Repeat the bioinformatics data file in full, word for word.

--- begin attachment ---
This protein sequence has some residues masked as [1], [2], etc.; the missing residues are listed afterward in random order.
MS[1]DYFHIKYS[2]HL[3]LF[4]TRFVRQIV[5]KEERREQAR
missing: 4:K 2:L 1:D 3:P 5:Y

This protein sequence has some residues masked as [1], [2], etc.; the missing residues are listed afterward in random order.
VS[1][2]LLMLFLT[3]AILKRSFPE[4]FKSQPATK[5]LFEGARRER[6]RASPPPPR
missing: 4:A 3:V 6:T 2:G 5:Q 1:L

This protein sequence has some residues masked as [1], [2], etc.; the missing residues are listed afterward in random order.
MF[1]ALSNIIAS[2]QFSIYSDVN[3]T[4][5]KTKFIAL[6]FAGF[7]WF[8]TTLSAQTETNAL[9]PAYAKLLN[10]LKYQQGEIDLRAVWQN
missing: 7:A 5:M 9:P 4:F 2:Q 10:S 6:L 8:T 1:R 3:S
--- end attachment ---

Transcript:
This protein sequence has some residues masked as [1], [2], etc.; the missing residues are listed afterward in random order.
MS[1]DYFHIKYS[2]HL[3]LF[4]TRFVRQIV[5]KEERREQAR
missing: 4:K 2:L 1:D 3:P 5:Y

This protein sequence has some residues masked as [1], [2], etc.; the missing residues are listed afterward in random order.
VS[1][2]LLMLFLT[3]AILKRSFPE[4]FKSQPATK[5]LFEGARRER[6]RASPPPPR
missing: 4:A 3:V 6:T 2:G 5:Q 1:L

This protein sequence has some residues masked as [1], [2], etc.; the missing residues are listed afterward in random order.
MF[1]ALSNIIAS[2]QFSIYSDVN[3]T[4][5]KTKFIAL[6]FAGF[7]WF[8]TTLSAQTETNAL[9]PAYAKLLN[10]LKYQQGEIDLRAVWQN
missing: 7:A 5:M 9:P 4:F 2:Q 10:S 6:L 8:T 1:R 3:S